Davy McKee estimates the installed capital cost of a plant to treat approximately 160 tons per day of electroplating sludge for recovery of copper-nickel carbonate and a cadmium-zinc sulfide to be approximately $3,5 million. Annual operating costs are estimated at $1.3 million per year for the two years of operation needed. The estimated operating costs include reagents (H;S0,, Na,COj, Ca(0H)j, and NaHS), utilities (electricity, water, steam and gasoline), maintenance costs, and operating labor (4 operators for 3 shifts). Revenues are based on the sale of the mixed copper nickel carbonate and do not take credit for the potential sale of the cadmium-zinc sulfide. The estimate indicates that the overall cost of the project can be recovered by revenue sales from the remediation of the plating sludge.

ADSORPTION Carbon Adsorption Process Description-Activated carbon has been widely used for the removal of organics present In low levels (usually less than 1,000 mg/l) in contaminated liquids; relatively little attention, however, has been given to the removal of inorganics (e.g., metals) by carbon adsorption. Studies conducted on the removal of metals indicate the applicability of activated carbon for treatment of wastewaters; however, this process is not directly applicable to the recovery of metallic compounds from contaminated waste streams.

Activated carbon is available in either powder (PAC) or granular form. Granular activated carbon (GAC) is more convenient for use in conventional unit processes and regeneration equipment, whereas the powdered form offers higher surface area and maximum rate for sorption of contaminants. Both types have large surface areas in the order of 600 to 2600 m/g, which result from a network of pores 20 to 100 angstroms in diameter.

Activated carbon has a fixed adsorption capacity for each type of metallic compound. Once this capacity is saturated, contaminants will no longer be adsorbed and the activated carbon must be regenerated or replaced. The carbon can be reactivated by using a strong acid or base to remove metal particles and bring them back into the solution.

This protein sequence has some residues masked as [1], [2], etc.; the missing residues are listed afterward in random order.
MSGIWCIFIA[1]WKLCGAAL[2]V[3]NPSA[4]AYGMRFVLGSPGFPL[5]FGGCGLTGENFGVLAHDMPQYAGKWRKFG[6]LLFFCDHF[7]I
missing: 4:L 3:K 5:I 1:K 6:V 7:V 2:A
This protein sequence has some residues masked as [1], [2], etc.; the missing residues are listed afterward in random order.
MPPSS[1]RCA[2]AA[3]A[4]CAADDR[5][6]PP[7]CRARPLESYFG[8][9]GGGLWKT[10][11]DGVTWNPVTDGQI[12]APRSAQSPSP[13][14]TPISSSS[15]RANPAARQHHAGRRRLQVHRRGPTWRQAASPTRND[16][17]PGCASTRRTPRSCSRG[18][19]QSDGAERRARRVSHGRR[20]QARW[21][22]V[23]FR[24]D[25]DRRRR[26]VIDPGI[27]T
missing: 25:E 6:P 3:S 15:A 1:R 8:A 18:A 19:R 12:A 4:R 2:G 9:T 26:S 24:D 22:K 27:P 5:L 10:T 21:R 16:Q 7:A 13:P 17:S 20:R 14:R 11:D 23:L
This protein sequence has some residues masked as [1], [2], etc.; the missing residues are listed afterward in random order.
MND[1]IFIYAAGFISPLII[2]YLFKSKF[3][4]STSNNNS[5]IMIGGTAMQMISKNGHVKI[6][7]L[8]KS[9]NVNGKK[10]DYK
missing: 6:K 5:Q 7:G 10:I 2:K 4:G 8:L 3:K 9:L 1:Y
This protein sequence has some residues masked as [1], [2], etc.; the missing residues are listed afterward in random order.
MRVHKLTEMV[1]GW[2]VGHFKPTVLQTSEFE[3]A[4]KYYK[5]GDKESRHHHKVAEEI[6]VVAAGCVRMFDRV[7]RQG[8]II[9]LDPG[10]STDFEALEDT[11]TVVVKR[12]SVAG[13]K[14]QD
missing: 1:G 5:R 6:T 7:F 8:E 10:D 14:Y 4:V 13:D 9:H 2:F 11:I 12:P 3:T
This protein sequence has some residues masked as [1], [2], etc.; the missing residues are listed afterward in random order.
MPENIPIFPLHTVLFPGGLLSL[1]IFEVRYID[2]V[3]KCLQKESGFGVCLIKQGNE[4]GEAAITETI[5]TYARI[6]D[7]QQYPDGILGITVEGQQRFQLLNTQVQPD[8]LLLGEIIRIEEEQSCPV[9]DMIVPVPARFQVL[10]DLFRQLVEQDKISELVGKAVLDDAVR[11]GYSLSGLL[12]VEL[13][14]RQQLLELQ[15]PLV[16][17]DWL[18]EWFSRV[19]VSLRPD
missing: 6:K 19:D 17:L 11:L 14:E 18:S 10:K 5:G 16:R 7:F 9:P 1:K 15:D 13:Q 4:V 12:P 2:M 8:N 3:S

The adsorption characteristics of activated carbon for metals removal are more complex than those for organic compounds because the charged nature of the metals affects their rate of removal from the solution. In general, the specific surface area, pore structure, and surface chemistry of the activated carbon significantly affect its adsorption characteristics for removal of contaminants.

Other parameters that influence the metals removal efficiency of activated carbon are pH, temperature, presence of chelating agents, ionic strength, carbon dose, and metal concentration. The pH of the solution affects contaminant removal by influencing the surface Charge of the activated carbon and affecting the distribution of the metal ions in the solution. As the pH decreases, the solubility of metal ions generally increases. Complexing the metal ions in the solution by using chelating agents considerably increases the adsorption of metallic compounds onto the activated carbon. Chelating agents such as ethylenediaminetetraacetic acid (EDTA) and nitrilotrlacetic acid (NTA) significantly increase the removal of mercury and cadmium by carbon material.

The process of metals removal by activated carbon often involves the use of multiple columns or tanks filled with carbon and operated in series or parallel configurations. Figure 13 is a schematic of column arrangements used to treat contaminated solutions. The carbon bed depth should be high enough to remove all the metals from the solution to the required concentra-